Within just a few years the outcomes for the treatment of metastatic melanoma has evolved from little to no difference compared to palliative care, to substantially improved response rates and quality of life of affected patients - thanks to the introduction of novel targeted agents and immune checkpoint inhibitors [31]. Not all patients, however, are candidates for these promising new drugs. Moreover, development of drug resistance is often the culprit for failure of targeted therapy, which justifies ongoing efforts to shed light on the kinetics of in vivo resistance mechanisms. Molecular heterogeneity and high rates of somatic base mutations in melanoma can explain, at least in part, the selection of drug resistant clones of those melanoma cells that can ultimately lead to disease progression [32]. The cancer stem cell theory also suggests that within this continuously mutating heterogeneous tumor population reside subsets of cancer cells with stem cell-like characteristics that include drug resistance, and which have the potential for disease relapse and metastatic spread. In fact, growth factors and cell signaling events characteristic of stem cells have been shown to reemerge in some of these more stem cell-like cancer cells [33]. For instance, Nodal, a TGFB member, is predominantly expressed during early embryonic development and plays an important role in embryonic stem cell maintenance and during body axis establishment [18, 34]. Importantly, Nodal is not typically observed in most normal adult tissues (Figure 1). However, in this study a band corresponding to Nodal molecular weight was detected by WB in one of two skeletal muscle tissue lysates purchased from a commercial source. Since no information, other than the qualification of “normal tissue” was available from the vendor regarding clinical information or the context in which these samples were obtained, given the soluble nature of Nodal, one could speculate that Nodal, in this particular tissue sample, may have derived from an adjacent cancer tissue. Further investigation of Nodal expression in a third normal skeletal muscle tissue by IHC did not reveal any Nodal expression (Supplementary Figure 4). Nevertheless, Nodal is certainly reactivated in various types of advanced-stage cancers like metastatic melanoma and breast cancer, as well as others (Table 1). It is not known whether Nodal can play a role in conferring drug resistance in cancer cells, particularly with respect to the newly developed targeted agents, such as BRAFi. Indirect evidence, however, may support efforts towards investigating this possibility. For instance, EMT-like phenotype switching has been implicated in the development of drug resistance, including resistance to BRAF inhibitors [35], and Nodal has been shown to promote cellular invasion and EMT-like phenomena via phosphorylation of ERK1/2 [36]. In addition, the same TGFB receptor signaling shown to mediate resistance to the BRAFi vemurafenib [37] is employed for Nodal signal transduction in melanoma [38].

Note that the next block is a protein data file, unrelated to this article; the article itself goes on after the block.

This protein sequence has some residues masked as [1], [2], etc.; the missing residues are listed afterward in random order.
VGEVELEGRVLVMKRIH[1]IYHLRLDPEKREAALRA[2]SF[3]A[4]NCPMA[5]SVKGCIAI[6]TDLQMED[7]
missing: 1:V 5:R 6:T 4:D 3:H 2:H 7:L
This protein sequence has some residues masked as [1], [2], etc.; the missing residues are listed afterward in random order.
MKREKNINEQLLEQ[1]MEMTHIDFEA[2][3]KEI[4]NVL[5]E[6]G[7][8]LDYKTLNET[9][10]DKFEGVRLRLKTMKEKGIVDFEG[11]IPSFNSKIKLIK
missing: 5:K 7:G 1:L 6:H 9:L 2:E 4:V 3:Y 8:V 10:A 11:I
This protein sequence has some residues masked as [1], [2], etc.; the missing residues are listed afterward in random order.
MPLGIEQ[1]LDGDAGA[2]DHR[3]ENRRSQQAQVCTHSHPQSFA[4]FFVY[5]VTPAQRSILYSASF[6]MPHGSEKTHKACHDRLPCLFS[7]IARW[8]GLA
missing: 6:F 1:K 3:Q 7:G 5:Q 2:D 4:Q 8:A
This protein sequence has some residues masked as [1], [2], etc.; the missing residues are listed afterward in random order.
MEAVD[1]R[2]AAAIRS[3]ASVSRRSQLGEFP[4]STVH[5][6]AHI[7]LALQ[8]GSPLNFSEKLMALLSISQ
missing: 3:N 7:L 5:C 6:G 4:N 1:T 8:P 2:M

Studies have shown that it is possible to target Nodal in metastatic melanoma resulting in inhibition of cell aggressiveness in vitro and reduced tumor growth in in vivo xenograft models [23-25, 29]. More recently, we showed that the combination of a commonly used albeit poorly effective, chemotherapeutic agent DTIC with anti-Nodal antibodies results in synergistic decreased cell growth and increased apoptosis, at concentrations incapable of producing meaningful effects as monotherapy [26]. Moreover, that same study showed that Nodal expression was not affected in melanoma cells expressing a BRAF mutation when treated with a BRAFi. Thus, these observations suggest that a combinatorial approach involving Nodal targeting may improve treatment in a broader population of melanoma patients, regardless of BRAF mutation status.